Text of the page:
Winged Sumac

Illustration of winged sumac leaves, flowers, fruits.
Scientific Name
Rhus copallinum
Anacardiaceae (cashews)

Winged sumac is a slender-branched shrub to small tree with a rounded top; it forms thickets from root sprouting.

Leaves are alternate, feather-compound, 5–12 inches long, central stem hairy and broadly winged; leaflets 7–17, tip pointed, base ending at a sharp angle, margin usually without teeth; upper surface dark green, shiny; lower surface paler, hairy; broken leaves and leaf stalk bleed a white sticky sap. Leaves turn bright red in fall.

Bark is thick, greenish, brown to gray, some shallow grooves, pores red and prominent.

Twigs are brittle, green to reddish-brown, hairy at first, smooth later, bleed a white sticky sap when broken; pores dark.

Flowers late May–July, both male and female flowers in dense clusters at the end of new growth, on separate plants; clusters 6–8 inches long; flowers numerous, about ⅛ inch across; petals 5, greenish-white.

Fruits September, compact clusters, erect or drooping, persistent; fruit round, flattened, red, hairy, about ⅛ inch wide, 1-seeded.

Similar species: There are four species of sumacs in Missouri.

Other Common Names
Dwarf Sumac
Shining Sumac

Height: to 26 feet.

Where To Find
image of Winged Sumac Dwarf Sumac Shining Sumac distribution map

This species is most common south of the Missouri River.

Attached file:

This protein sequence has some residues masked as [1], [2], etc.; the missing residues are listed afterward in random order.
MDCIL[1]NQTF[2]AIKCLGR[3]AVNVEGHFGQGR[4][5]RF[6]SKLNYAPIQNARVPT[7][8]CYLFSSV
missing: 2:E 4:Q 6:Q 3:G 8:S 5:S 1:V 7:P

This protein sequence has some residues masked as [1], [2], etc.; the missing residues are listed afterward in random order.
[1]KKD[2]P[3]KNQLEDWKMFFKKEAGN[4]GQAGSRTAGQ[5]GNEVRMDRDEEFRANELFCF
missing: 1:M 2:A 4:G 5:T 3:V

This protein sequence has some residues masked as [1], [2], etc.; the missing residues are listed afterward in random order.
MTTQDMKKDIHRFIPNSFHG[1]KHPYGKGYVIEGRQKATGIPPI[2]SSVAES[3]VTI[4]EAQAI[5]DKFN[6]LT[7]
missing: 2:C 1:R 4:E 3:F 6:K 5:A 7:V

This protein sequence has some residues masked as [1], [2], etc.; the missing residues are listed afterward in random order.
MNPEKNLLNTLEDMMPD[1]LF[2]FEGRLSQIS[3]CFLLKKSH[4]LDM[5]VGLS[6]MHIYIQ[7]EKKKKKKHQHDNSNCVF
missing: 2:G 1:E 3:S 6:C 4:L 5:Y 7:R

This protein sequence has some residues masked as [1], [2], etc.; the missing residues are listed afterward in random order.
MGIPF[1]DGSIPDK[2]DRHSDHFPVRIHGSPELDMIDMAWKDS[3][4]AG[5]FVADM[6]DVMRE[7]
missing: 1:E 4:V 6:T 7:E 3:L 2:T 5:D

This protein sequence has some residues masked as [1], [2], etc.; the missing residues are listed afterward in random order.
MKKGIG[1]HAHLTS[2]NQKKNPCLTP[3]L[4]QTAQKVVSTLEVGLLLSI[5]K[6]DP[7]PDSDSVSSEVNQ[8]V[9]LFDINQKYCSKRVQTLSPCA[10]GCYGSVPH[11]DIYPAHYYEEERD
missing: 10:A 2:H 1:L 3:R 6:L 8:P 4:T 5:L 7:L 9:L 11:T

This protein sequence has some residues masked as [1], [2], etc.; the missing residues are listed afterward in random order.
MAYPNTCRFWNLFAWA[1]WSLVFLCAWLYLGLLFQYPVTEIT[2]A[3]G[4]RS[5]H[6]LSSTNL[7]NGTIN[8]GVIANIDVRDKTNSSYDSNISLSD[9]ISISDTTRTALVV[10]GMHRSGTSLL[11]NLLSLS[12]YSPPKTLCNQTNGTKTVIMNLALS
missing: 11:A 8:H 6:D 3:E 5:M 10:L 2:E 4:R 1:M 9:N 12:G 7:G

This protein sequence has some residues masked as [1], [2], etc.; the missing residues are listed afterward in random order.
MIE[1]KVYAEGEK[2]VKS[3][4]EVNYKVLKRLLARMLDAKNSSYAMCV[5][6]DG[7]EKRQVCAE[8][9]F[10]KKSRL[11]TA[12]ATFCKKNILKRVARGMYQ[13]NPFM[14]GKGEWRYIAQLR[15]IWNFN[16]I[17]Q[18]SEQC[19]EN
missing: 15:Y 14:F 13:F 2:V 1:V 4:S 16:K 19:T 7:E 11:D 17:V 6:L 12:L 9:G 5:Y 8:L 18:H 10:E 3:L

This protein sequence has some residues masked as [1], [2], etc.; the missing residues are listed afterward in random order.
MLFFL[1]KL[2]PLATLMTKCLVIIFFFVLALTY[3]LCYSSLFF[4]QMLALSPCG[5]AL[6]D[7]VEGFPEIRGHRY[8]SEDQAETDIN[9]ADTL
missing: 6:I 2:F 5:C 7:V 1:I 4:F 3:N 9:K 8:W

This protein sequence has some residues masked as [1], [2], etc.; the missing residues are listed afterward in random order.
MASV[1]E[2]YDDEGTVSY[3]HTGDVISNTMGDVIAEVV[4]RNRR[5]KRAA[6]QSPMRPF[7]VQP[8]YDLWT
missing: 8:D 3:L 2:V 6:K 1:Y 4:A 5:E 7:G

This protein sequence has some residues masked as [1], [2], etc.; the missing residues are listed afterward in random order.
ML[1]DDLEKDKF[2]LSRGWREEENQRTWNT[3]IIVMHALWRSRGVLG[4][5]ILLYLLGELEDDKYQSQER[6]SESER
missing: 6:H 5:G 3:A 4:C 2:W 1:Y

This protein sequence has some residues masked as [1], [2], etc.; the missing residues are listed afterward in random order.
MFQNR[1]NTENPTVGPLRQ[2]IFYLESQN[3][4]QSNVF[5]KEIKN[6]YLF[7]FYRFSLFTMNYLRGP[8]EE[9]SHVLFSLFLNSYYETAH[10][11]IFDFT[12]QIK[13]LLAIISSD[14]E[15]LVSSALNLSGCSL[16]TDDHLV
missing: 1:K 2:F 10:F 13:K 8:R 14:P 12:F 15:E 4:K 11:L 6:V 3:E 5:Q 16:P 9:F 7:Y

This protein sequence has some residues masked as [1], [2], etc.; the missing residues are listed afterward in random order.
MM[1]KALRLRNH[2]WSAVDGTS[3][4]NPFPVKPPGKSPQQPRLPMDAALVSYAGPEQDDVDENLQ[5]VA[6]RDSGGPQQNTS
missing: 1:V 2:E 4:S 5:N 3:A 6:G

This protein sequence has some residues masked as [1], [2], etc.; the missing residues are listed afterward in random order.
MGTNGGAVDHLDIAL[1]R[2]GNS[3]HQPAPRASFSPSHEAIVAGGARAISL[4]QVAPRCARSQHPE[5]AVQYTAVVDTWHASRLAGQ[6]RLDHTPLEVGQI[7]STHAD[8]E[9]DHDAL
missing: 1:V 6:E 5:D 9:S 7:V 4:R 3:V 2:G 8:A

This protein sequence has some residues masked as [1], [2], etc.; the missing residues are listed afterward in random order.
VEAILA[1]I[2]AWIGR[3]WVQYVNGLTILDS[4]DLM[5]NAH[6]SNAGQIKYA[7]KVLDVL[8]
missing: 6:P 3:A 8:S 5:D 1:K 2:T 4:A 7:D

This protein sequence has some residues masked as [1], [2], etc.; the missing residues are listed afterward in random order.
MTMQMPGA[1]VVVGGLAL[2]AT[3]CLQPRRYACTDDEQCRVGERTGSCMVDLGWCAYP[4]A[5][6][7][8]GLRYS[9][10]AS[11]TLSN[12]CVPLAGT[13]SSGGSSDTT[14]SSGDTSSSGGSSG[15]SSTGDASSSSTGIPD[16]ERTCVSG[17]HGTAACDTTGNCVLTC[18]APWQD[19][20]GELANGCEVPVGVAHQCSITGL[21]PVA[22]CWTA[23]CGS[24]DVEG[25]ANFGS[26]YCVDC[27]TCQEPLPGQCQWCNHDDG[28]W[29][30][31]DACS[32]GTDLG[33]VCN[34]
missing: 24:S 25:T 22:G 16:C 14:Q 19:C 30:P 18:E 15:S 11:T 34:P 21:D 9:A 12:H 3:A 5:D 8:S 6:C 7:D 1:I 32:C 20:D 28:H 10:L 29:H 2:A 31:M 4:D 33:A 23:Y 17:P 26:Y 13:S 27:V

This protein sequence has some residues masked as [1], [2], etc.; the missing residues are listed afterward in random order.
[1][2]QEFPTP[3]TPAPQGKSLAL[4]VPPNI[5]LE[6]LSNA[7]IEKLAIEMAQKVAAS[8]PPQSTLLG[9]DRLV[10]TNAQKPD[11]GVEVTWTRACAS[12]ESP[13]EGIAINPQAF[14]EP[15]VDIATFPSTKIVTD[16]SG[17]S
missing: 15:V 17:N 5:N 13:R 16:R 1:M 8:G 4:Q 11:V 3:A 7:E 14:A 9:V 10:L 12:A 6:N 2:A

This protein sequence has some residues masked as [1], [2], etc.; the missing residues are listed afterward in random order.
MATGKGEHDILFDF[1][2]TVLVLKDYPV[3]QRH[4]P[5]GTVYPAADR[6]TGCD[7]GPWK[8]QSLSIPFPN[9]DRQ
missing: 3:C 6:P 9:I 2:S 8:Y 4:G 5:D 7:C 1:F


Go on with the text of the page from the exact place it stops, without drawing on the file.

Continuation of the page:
Occurs in prairies, thickets, open woods, rocky sandstone, chert and igneous glades, borders of woodlands generally in acid soils, old fields, roadsides, and along railroads. Winged sumac makes a desirable ornamental shrub due to its glossy, dark green leaves and brilliant red fall color. Its hardiness and thicket-forming growth make it good for parking lot and highway-median plantings.

Regarding the name, winged sumac's scientific name is sometimes spelled "Rhus copallina," but the rules for scientific names argue against it. In this case, Carolus Linnaeus, the father of our scientific naming system, himself "discovered" this plant, and he named it "copallinum." The rules require us to use his original spelling. The "copallina" spelling originated when midcentury botanists argued that the Latin word "Rhus" is grammatically feminine and "corrected" Linnaeus’s name to match it. By the way, "copallinum" means "resinous" or "gummy." Perhaps Linnaeus named it for the fruits' resinous waxy or fleshy inner layer, between the fuzzy outer skin and the smooth stone at the center.

Winged sumac is growing in popularity as a landscaping shrub. Its brilliant ruby red fall color paints our roadsides in early autumn. The fruits have been crushed and used to flavor drinking water, and the tannin-rich bark has been used in the tanning industry. Native Americans and pioneers had many medicinal uses for this plant.

Many types of birds eat the berries, and deer occasionally browse the berries, stems, and foliage. Shrubby plants provide important cover for all kinds of animals.

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About Trees, Shrubs and Woody Vines in Missouri
There are no sharp dividing lines between trees, shrubs, and woody vines, or even between woody and nonwoody plants. “Wood” is a type of tissue made of cellulose and lignin that many plants develop as they mature — whether they are “woody” or not. Trees are woody plants over 13 feet tall with a single trunk. Shrubs are less than 13 feet tall, with multiple stems. Vines require support or else sprawl over the ground.